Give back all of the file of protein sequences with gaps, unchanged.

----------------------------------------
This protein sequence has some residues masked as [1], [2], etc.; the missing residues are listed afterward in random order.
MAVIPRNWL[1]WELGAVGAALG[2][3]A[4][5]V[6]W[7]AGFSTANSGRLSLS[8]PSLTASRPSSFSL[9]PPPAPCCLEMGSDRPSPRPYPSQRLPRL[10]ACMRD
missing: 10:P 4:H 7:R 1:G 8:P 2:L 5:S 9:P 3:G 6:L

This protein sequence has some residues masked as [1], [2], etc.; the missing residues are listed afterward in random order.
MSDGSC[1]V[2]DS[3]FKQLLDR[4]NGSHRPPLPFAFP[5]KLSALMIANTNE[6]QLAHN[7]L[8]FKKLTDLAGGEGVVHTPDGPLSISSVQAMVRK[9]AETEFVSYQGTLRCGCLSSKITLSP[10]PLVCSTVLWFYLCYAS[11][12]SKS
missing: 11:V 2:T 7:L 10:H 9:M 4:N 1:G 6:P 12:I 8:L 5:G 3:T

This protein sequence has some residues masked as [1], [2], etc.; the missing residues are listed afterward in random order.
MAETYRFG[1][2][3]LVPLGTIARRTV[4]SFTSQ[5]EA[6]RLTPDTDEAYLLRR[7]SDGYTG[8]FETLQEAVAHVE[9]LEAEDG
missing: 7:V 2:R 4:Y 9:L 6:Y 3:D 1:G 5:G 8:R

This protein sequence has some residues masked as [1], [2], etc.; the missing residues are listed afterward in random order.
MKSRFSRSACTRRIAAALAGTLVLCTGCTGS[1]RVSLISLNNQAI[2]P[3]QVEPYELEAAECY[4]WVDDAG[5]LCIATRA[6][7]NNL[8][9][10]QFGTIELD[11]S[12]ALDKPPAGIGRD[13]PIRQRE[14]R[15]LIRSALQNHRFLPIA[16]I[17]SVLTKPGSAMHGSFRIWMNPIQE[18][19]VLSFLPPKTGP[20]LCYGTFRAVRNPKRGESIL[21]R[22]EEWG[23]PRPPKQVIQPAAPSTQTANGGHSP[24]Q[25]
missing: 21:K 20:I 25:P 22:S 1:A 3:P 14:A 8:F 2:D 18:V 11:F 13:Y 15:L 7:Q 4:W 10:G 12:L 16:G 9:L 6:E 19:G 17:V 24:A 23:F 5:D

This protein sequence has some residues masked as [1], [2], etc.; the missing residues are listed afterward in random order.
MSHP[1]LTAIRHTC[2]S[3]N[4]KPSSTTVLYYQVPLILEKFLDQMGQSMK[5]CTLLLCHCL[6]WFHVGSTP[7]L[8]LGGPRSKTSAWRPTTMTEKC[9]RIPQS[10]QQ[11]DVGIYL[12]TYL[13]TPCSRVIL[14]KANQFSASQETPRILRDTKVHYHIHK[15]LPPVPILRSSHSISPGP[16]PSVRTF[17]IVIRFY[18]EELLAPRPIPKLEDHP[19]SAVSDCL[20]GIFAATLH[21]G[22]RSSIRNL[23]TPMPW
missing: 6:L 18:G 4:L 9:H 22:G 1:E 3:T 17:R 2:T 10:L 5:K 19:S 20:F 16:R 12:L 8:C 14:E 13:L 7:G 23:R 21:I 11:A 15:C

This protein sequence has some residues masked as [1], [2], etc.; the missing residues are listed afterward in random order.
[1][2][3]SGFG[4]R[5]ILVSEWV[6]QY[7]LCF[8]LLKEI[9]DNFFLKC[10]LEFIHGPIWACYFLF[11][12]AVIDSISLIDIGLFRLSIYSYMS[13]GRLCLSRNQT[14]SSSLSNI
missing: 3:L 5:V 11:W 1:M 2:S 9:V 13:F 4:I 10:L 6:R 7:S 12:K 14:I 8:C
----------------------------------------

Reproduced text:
This protein sequence has some residues masked as [1], [2], etc.; the missing residues are listed afterward in random order.
MAVIPRNWL[1]WELGAVGAALG[2][3]A[4][5]V[6]W[7]AGFSTANSGRLSLS[8]PSLTASRPSSFSL[9]PPPAPCCLEMGSDRPSPRPYPSQRLPRL[10]ACMRD
missing: 10:P 4:H 7:R 1:G 8:P 2:L 5:S 9:P 3:G 6:L

This protein sequence has some residues masked as [1], [2], etc.; the missing residues are listed afterward in random order.
MSDGSC[1]V[2]DS[3]FKQLLDR[4]NGSHRPPLPFAFP[5]KLSALMIANTNE[6]QLAHN[7]L[8]FKKLTDLAGGEGVVHTPDGPLSISSVQAMVRK[9]AETEFVSYQGTLRCGCLSSKITLSP[10]PLVCSTVLWFYLCYAS[11][12]SKS
missing: 11:V 2:T 7:L 10:H 9:M 4:N 1:G 6:P 12:I 8:L 5:G 3:T

This protein sequence has some residues masked as [1], [2], etc.; the missing residues are listed afterward in random order.
MAETYRFG[1][2][3]LVPLGTIARRTV[4]SFTSQ[5]EA[6]RLTPDTDEAYLLRR[7]SDGYTG[8]FETLQEAVAHVE[9]LEAEDG
missing: 7:V 2:R 4:Y 9:L 6:Y 3:D 1:G 5:G 8:R

This protein sequence has some residues masked as [1], [2], etc.; the missing residues are listed afterward in random order.
MKSRFSRSACTRRIAAALAGTLVLCTGCTGS[1]RVSLISLNNQAI[2]P[3]QVEPYELEAAECY[4]WVDDAG[5]LCIATRA[6][7]NNL[8][9][10]QFGTIELD[11]S[12]ALDKPPAGIGRD[13]PIRQRE[14]R[15]LIRSALQNHRFLPIA[16]I[17]SVLTKPGSAMHGSFRIWMNPIQE[18][19]VLSFLPPKTGP[20]LCYGTFRAVRNPKRGESIL[21]R[22]EEWG[23]PRPPKQVIQPAAPSTQTANGGHSP[24]Q[25]
missing: 21:K 20:I 25:P 22:S 1:A 3:P 14:A 8:F 2:D 18:V 11:F 13:Y 15:L 7:Q 4:W 10:G 12:L 16:G 9:L 6:E 19:G 17:V 24:A 23:F 5:D

This protein sequence has some residues masked as [1], [2], etc.; the missing residues are listed afterward in random order.
MSHP[1]LTAIRHTC[2]S[3]N[4]KPSSTTVLYYQVPLILEKFLDQMGQSMK[5]CTLLLCHCL[6]WFHVGSTP[7]L[8]LGGPRSKTSAWRPTTMTEKC[9]RIPQS[10]QQ[11]DVGIYL[12]TYL[13]TPCSRVIL[14]KANQFSASQETPRILRDTKVHYHIHK[15]LPPVPILRSSHSISPGP[16]PSVRTF[17]IVIRFY[18]EELLAPRPIPKLEDHP[19]SAVSDCL[20]GIFAATLH[21]G[22]RSSIRNL[23]TPMPW
missing: 6:L 18:G 4:L 9:H 22:G 1:E 3:T 17:R 2:T 10:L 5:K 19:S 20:F 16:R 12:L 8:C 14:E 13:L 7:G 23:R 21:I 11:A 15:C

This protein sequence has some residues masked as [1], [2], etc.; the missing residues are listed afterward in random order.
[1][2][3]SGFG[4]R[5]ILVSEWV[6]QY[7]LCF[8]LLKEI[9]DNFFLKC[10]LEFIHGPIWACYFLF[11][12]AVIDSISLIDIGLFRLSIYSYMS[13]GRLCLSRNQT[14]SSSLSNI
missing: 3:L 5:V 11:W 1:M 2:S 9:V 13:F 4:I 10:L 6:R 7:S 12:K 14:I 8:C